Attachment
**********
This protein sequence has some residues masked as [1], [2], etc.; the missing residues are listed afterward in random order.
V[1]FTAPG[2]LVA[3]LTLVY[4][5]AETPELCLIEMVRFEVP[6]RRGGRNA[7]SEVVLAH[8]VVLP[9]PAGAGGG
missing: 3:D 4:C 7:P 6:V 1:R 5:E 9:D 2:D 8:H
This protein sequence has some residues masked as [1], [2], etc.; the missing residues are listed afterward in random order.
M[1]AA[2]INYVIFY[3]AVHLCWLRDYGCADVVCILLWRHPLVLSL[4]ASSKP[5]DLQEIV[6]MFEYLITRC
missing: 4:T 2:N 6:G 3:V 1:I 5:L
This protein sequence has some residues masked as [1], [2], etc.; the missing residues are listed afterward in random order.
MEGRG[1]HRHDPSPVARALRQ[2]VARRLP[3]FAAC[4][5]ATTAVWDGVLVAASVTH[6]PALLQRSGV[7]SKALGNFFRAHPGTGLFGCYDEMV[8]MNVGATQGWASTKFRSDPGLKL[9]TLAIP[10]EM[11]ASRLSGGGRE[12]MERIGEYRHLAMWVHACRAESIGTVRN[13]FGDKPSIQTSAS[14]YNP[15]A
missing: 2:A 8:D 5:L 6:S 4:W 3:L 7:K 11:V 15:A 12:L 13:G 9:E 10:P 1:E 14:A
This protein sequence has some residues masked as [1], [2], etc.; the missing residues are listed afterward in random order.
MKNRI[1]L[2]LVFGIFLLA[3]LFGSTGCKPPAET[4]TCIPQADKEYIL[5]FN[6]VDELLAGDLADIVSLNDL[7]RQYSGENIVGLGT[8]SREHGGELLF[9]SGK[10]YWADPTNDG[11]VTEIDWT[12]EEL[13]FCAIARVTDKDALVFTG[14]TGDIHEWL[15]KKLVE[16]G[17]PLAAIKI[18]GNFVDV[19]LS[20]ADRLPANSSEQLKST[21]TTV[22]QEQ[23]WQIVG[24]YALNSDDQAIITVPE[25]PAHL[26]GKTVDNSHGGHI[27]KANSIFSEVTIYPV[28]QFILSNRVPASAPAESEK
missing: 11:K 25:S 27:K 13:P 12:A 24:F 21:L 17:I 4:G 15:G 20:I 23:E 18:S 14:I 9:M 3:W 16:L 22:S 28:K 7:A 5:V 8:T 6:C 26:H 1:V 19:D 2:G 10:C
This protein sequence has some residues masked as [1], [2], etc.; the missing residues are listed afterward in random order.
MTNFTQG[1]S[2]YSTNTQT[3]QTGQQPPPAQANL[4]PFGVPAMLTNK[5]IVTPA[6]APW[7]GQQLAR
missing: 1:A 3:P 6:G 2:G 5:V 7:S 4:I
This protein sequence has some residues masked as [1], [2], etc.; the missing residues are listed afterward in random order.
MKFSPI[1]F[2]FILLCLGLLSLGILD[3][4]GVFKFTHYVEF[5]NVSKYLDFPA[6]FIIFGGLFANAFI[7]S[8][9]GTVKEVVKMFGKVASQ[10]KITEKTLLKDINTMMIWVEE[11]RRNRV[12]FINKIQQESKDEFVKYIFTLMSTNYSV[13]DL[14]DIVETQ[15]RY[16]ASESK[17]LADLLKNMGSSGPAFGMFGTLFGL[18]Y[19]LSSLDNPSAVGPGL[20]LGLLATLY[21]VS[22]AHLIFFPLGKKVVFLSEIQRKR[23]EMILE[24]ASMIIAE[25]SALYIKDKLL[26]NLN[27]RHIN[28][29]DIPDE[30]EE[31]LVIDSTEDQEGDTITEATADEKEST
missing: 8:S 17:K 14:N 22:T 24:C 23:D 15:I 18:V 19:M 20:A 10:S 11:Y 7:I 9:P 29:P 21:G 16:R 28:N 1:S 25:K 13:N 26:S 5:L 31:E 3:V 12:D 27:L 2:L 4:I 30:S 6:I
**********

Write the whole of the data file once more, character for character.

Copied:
This protein sequence has some residues masked as [1], [2], etc.; the missing residues are listed afterward in random order.
V[1]FTAPG[2]LVA[3]LTLVY[4][5]AETPELCLIEMVRFEVP[6]RRGGRNA[7]SEVVLAH[8]VVLP[9]PAGAGGG
missing: 3:D 4:C 7:P 6:V 1:R 5:E 9:D 2:D 8:H
This protein sequence has some residues masked as [1], [2], etc.; the missing residues are listed afterward in random order.
M[1]AA[2]INYVIFY[3]AVHLCWLRDYGCADVVCILLWRHPLVLSL[4]ASSKP[5]DLQEIV[6]MFEYLITRC
missing: 4:T 2:N 6:G 3:V 1:I 5:L
This protein sequence has some residues masked as [1], [2], etc.; the missing residues are listed afterward in random order.
MEGRG[1]HRHDPSPVARALRQ[2]VARRLP[3]FAAC[4][5]ATTAVWDGVLVAASVTH[6]PALLQRSGV[7]SKALGNFFRAHPGTGLFGCYDEMV[8]MNVGATQGWASTKFRSDPGLKL[9]TLAIP[10]EM[11]ASRLSGGGRE[12]MERIGEYRHLAMWVHACRAESIGTVRN[13]FGDKPSIQTSAS[14]YNP[15]A
missing: 2:A 8:D 5:L 6:S 4:W 3:L 7:K 11:V 15:A 12:L 13:G 9:E 10:P 1:E 14:A
This protein sequence has some residues masked as [1], [2], etc.; the missing residues are listed afterward in random order.
MKNRI[1]L[2]LVFGIFLLA[3]LFGSTGCKPPAET[4]TCIPQADKEYIL[5]FN[6]VDELLAGDLADIVSLNDL[7]RQYSGENIVGLGT[8]SREHGGELLF[9]SGK[10]YWADPTNDG[11]VTEIDWT[12]EEL[13]FCAIARVTDKDALVFTG[14]TGDIHEWL[15]KKLVE[16]G[17]PLAAIKI[18]GNFVDV[19]LS[20]ADRLPANSSEQLKST[21]TTV[22]QEQ[23]WQIVG[24]YALNSDDQAIITVPE[25]PAHL[26]GKTVDNSHGGHI[27]KANSIFSEVTIYPV[28]QFILSNRVPASAPAESEK
missing: 11:K 25:S 27:K 13:P 12:A 24:F 21:L 17:I 4:G 15:G 20:I 23:E 18:S 14:I 9:M 3:W 16:L 22:S 28:K 7:A 5:V 8:T 6:C 26:H 1:V 19:D 2:G 10:C
This protein sequence has some residues masked as [1], [2], etc.; the missing residues are listed afterward in random order.
MTNFTQG[1]S[2]YSTNTQT[3]QTGQQPPPAQANL[4]PFGVPAMLTNK[5]IVTPA[6]APW[7]GQQLAR
missing: 1:A 3:P 6:G 2:G 5:V 7:S 4:I
This protein sequence has some residues masked as [1], [2], etc.; the missing residues are listed afterward in random order.
MKFSPI[1]F[2]FILLCLGLLSLGILD[3][4]GVFKFTHYVEF[5]NVSKYLDFPA[6]FIIFGGLFANAFI[7]S[8][9]GTVKEVVKMFGKVASQ[10]KITEKTLLKDINTMMIWVEE[11]RRNRV[12]FINKIQQESKDEFVKYIFTLMSTNYSV[13]DL[14]DIVETQ[15]RY[16]ASESK[17]LADLLKNMGSSGPAFGMFGTLFGL[18]Y[19]LSSLDNPSAVGPGL[20]LGLLATLY[21]VS[22]AHLIFFPLGKKVVFLSEIQRKR[23]EMILE[24]ASMIIAE[25]SALYIKDKLL[26]NLN[27]RHIN[28][29]DIPDE[30]EE[31]LVIDSTEDQEGDTITEATADEKEST
missing: 8:S 17:K 14:N 22:T 24:C 23:D 15:I 18:V 19:M 20:A 10:S 11:Y 7:I 9:P 29:P 21:G 16:R 28:N 1:S 25:K 13:N 26:S 5:L 31:E 3:V 12:D 27:L 2:L 4:I 30:S 6:I